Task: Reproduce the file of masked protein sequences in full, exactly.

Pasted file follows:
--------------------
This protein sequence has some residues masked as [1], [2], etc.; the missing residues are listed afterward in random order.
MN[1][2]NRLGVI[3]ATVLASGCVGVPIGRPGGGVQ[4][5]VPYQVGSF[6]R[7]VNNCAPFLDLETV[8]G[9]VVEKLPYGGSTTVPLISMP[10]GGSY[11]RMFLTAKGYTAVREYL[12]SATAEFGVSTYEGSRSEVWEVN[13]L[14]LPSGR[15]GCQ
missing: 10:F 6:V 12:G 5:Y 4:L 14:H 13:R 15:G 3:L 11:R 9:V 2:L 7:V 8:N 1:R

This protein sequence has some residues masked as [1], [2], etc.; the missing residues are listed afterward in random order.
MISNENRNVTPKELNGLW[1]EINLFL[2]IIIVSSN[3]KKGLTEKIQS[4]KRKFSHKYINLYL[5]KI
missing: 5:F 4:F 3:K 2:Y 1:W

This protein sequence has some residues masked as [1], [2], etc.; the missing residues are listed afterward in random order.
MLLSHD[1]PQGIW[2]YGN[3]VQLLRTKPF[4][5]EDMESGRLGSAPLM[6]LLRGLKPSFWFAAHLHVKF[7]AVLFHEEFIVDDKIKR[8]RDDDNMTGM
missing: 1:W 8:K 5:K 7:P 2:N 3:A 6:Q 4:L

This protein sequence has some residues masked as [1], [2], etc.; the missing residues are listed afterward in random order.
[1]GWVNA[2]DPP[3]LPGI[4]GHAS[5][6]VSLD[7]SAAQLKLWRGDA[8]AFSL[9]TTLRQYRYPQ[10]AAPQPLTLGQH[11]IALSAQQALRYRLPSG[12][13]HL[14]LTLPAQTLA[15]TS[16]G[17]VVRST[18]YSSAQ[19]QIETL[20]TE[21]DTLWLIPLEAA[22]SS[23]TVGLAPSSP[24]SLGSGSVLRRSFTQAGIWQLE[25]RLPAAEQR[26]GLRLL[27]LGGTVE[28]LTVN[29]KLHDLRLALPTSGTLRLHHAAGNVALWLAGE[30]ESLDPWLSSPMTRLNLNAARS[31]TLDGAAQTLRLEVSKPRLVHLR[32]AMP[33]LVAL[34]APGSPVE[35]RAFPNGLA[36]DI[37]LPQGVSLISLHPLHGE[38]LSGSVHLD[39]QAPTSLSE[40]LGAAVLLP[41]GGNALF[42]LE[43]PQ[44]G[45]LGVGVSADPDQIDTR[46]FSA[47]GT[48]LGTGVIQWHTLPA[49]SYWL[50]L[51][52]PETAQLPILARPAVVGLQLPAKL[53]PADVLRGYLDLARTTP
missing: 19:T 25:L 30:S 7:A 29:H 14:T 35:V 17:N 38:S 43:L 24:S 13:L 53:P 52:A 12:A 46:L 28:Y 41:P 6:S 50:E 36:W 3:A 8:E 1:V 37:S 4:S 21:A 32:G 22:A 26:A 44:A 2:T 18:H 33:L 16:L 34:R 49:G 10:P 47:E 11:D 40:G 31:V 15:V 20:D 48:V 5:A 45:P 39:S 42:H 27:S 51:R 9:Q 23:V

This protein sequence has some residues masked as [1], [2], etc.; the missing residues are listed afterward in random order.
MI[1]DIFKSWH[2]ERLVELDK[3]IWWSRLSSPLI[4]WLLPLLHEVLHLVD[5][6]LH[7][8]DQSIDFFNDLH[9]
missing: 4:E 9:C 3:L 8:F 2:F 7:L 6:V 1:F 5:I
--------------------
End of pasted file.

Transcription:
This protein sequence has some residues masked as [1], [2], etc.; the missing residues are listed afterward in random order.
MN[1][2]NRLGVI[3]ATVLASGCVGVPIGRPGGGVQ[4][5]VPYQVGSF[6]R[7]VNNCAPFLDLETV[8]G[9]VVEKLPYGGSTTVPLISMP[10]GGSY[11]RMFLTAKGYTAVREYL[12]SATAEFGVSTYEGSRSEVWEVN[13]L[14]LPSGR[15]GCQ
missing: 10:F 6:V 12:G 5:Y 4:L 14:H 13:R 15:G 3:L 11:R 9:V 2:L 7:V 8:N 1:R

This protein sequence has some residues masked as [1], [2], etc.; the missing residues are listed afterward in random order.
MISNENRNVTPKELNGLW[1]EINLFL[2]IIIVSSN[3]KKGLTEKIQS[4]KRKFSHKYINLYL[5]KI
missing: 5:F 4:F 3:K 2:Y 1:W

This protein sequence has some residues masked as [1], [2], etc.; the missing residues are listed afterward in random order.
MLLSHD[1]PQGIW[2]YGN[3]VQLLRTKPF[4][5]EDMESGRLGSAPLM[6]LLRGLKPSFWFAAHLHVKF[7]AVLFHEEFIVDDKIKR[8]RDDDNMTGM
missing: 1:W 8:K 5:K 7:P 2:N 3:A 6:Q 4:L

This protein sequence has some residues masked as [1], [2], etc.; the missing residues are listed afterward in random order.
[1]GWVNA[2]DPP[3]LPGI[4]GHAS[5][6]VSLD[7]SAAQLKLWRGDA[8]AFSL[9]TTLRQYRYPQ[10]AAPQPLTLGQH[11]IALSAQQALRYRLPSG[12][13]HL[14]LTLPAQTLA[15]TS[16]G[17]VVRST[18]YSSAQ[19]QIETL[20]TE[21]DTLWLIPLEAA[22]SS[23]TVGLAPSSP[24]SLGSGSVLRRSFTQAGIWQLE[25]RLPAAEQR[26]GLRLL[27]LGGTVE[28]LTVN[29]KLHDLRLALPTSGTLRLHHAAGNVALWLAGE[30]ESLDPWLSSPMTRLNLNAARS[31]TLDGAAQTLRLEVSKPRLVHLR[32]AMP[33]LVAL[34]APGSPVE[35]RAFPNGLA[36]DI[37]LPQGVSLISLHPLHGE[38]LSGSVHLD[39]QAPTSLSE[40]LGAAVLLP[41]GGNALF[42]LE[43]PQ[44]G[45]LGVGVSADPDQIDTR[46]FSA[47]GT[48]LGTGVIQWHTLPA[49]SYWL[50]L[51][52]PETAQLPILARPAVVGLQLPAKL[53]PADVLRGYLDLARTTP
missing: 19:T 25:L 30:S 7:A 29:H 14:T 35:V 17:N 38:S 43:L 24:S 13:L 53:P 52:A 12:A 46:L 28:Y 41:P 6:S 50:E 36:W 3:A 8:E 1:V 37:S 4:S 21:A 32:G 22:A 26:A 44:A 2:T 18:H 33:L 16:L 34:R 49:G 10:P 47:E 11:D 40:G 31:V 15:V 20:D 48:V 5:A 45:P 39:S 42:H 27:S 51:R 9:Q 23:V

This protein sequence has some residues masked as [1], [2], etc.; the missing residues are listed afterward in random order.
MI[1]DIFKSWH[2]ERLVELDK[3]IWWSRLSSPLI[4]WLLPLLHEVLHLVD[5][6]LH[7][8]DQSIDFFNDLH[9]
missing: 4:E 9:C 3:L 8:F 2:F 7:L 6:V 1:F 5:I